Natasha's Law: Everything Food Allergy Sufferers Need To Know

It comes after 15-year-old Natasha Ednan-Laperouse had an allergic reaction to a baguette and died.

People with food allergies are to benefit from a new law following the death of teenager Natasha Ednan-Laperouse.

‘Natasha’s Law’ will require all food businesses to include full ingredients labelling on pre-packaged food, the Department for Environment, Food and Rural Affairs (Defra) announced.

It comes after Natasha, from Fulham, west London, suffered a severe allergic reaction after unknowingly eating sesame in an artichoke, olive and tapenade baguette she had bought from a Pret a Manger branch at Heathrow Airport.

The 15-year-old died of anaphylaxis after collapsing on board a flight to Nice in July 2016.

Natasha Ednan-Laperouse
Natasha Ednan-Laperouse

In the UK, an estimated 2 million people are living with a diagnosed food allergy.

People can be allergic to all kinds of ingredients, from peanuts, egg, fish and shellfish to milk, mustard, wheat and sesame seeds. These allergens make some people ill, and in severe cases, the consequences can be deadly.

Allergens are no less impactful once cooked, the Food Standards Agency (FSA) warned, which is why it’s important for food vendors to practise good kitchen hygiene, and carefully separate, store and label ingredients when preparing food. So, with a law change on the horizon to protect those impacted by allergies, here’s everything we know about Natasha’s Law so far.

What Will The New Law Mean?

The new legislation will tighten existing rules by requiring foods that are pre-packaged directly for sale to carry a full list of ingredients, according to Defra.

The solution comes after the government launched a consultation into food labelling laws in January, with businesses and allergy suffers invited to have their say on four options put forward by the department.

Proposals included mandating full ingredient listing, allergen-only labelling, “ask the staff” labels on all products, or promoting best practice around communicating allergen information to consumers.

More than 70% of individuals backed the option for full ingredients labelling, Defra said, and recent advice from the FSA recommended full ingredients labelling.

Why Is It Needed?

At the moment, vendors are not required to display allergen information on the packaging of food that has been prepared on the premises where it is sold – such as a packaged sandwich or salad made by staff on site.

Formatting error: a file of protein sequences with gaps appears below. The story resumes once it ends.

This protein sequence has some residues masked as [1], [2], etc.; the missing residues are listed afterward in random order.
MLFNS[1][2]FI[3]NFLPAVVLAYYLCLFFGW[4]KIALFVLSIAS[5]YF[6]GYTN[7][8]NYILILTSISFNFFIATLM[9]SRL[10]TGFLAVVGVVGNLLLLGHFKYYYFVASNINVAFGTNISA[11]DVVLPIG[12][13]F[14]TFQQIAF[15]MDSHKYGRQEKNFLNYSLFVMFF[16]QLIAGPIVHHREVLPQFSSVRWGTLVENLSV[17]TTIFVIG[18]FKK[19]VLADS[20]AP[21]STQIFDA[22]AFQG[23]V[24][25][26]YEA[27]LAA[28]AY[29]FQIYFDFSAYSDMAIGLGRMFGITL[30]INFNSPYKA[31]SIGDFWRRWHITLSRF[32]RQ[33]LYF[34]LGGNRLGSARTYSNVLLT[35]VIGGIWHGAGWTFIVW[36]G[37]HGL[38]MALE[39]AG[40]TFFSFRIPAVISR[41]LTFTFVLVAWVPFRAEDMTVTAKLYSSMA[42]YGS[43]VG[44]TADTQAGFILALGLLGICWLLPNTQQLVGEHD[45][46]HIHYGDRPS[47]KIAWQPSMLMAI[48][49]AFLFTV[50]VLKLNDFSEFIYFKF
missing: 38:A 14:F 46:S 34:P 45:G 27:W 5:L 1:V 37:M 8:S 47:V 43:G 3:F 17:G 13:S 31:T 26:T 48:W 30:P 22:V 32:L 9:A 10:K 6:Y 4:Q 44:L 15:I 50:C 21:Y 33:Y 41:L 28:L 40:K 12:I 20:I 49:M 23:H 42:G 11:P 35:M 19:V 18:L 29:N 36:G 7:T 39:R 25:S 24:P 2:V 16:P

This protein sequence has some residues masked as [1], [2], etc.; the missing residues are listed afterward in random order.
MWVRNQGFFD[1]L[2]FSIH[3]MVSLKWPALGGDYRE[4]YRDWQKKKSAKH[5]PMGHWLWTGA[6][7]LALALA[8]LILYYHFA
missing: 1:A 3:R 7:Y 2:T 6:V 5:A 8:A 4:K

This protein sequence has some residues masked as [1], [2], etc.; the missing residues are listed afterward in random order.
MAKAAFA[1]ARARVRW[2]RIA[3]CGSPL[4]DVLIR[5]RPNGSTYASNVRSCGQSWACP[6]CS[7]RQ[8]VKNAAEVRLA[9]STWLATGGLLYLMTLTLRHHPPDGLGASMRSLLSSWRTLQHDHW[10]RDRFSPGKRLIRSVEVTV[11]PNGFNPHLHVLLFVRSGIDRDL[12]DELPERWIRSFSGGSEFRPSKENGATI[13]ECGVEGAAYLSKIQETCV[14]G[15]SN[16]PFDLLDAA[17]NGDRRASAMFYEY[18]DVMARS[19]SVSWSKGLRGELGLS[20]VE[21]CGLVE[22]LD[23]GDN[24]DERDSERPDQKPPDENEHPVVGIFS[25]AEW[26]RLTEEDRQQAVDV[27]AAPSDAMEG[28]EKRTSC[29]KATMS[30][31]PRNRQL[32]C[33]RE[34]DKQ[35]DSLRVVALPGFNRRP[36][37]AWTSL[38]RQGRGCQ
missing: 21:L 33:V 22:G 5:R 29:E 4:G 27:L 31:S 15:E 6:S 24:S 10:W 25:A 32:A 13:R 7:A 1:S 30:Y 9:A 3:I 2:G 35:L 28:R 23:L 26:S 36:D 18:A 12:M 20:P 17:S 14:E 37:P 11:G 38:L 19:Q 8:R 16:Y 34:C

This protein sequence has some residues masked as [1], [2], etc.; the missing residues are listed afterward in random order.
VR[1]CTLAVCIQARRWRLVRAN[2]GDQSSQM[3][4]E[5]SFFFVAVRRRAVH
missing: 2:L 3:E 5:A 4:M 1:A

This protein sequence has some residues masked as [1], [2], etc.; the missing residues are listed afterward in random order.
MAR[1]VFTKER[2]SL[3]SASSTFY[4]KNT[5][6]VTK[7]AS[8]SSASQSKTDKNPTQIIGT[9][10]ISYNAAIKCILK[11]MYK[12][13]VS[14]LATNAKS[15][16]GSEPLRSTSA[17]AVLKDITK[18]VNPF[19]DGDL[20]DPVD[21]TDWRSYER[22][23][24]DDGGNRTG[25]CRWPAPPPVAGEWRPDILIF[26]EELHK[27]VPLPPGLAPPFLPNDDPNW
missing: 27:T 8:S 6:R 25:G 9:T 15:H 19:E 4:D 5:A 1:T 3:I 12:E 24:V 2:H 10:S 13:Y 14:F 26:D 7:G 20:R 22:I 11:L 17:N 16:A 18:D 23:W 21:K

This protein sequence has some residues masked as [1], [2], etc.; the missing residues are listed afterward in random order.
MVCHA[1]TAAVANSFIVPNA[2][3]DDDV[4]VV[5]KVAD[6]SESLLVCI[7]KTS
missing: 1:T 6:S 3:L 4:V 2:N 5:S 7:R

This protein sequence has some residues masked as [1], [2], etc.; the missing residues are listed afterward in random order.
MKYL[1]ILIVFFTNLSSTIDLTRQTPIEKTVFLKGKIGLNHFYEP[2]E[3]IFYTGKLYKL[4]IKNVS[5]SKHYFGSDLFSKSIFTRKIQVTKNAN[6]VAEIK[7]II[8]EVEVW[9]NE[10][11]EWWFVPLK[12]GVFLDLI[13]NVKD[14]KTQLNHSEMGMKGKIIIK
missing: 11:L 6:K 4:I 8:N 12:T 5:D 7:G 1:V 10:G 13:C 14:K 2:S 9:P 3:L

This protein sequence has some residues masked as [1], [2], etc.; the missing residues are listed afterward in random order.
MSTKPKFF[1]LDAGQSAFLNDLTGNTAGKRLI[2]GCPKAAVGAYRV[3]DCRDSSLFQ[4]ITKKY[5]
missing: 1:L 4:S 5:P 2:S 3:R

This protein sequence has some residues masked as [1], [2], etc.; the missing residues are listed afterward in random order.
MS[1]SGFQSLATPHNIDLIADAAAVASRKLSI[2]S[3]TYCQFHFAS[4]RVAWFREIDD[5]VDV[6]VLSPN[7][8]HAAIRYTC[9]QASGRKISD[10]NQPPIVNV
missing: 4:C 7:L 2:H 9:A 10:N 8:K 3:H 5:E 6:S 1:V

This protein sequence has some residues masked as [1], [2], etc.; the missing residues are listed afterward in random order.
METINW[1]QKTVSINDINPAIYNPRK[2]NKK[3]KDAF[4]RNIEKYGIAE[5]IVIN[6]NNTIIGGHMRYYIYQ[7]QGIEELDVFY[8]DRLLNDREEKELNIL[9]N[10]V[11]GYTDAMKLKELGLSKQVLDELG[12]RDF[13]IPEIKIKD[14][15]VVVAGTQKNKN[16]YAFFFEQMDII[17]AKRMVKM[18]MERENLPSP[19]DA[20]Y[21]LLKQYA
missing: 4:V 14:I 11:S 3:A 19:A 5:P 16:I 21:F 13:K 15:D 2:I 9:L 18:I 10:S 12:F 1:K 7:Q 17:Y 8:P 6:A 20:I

Instead, information on allergens in this context must be available to potential consumers prior to purchase. This may be on a menu, chalkboard, shelf label, or verbally, according to the FSA.

When Will It Come Into Effect?

The legislation is due to come into force by summer 2021 and will apply in England and Northern Ireland. Businesses will be given a two-year implementation period to prepare for the change.

Ministers in Scotland and Wales are reviewing the information gathered through the consultation, alongside advice from the FSA and Food Standards Scotland, and intend to make an announcement shortly.

Defra said food businesses across the country have already taken steps to improve food labelling. It is urging outlets to do all they can ahead of the implementation date to help consumers make safe food choices.


The trade body which represents the UK’s hospitality sector has cautioned that new food labelling practices could be “impractical and potentially hazardous”.

Kate Nicholls, chief executive of UK Hospitality, said: “We are worried that full ingredient labelling is going to prevent the kind of dialogue we need to promote.

“Some smaller businesses may struggle with the unwieldy new legislation and it is almost certainly going to lead to much less choice for customers.

“There is also a risk that the new measures, which will not circumvent cross-contamination and will be open to mislabelling, will only promote a dangerous reliance on labelling.”


Natasha’s parents, Tanya and Nadim Ednan-Laperouse, said the introduction of the law would be a “fitting legacy” following their daughter’s death. The couple have also set up the Natasha Allergy Research Foundation in their daughter’s memory.

They said: “We are absolutely delighted that the secretary of state has announced the government’s decision to go ahead with full allergen and ingredient labelling.

“While Natasha’s Law comes too late to save our beloved daughter, we believe that helping save other allergy sufferers and their families from the enduring agony that we will always bear is a fitting legacy for her life.”

Allergy UK chief executive Carla Jones welcomed the announcement. “This move towards full ingredient labelling for pre-packed direct-sale food will improve the lives of the allergic customer and it is warmly welcomed here at Allergy UK,” she said.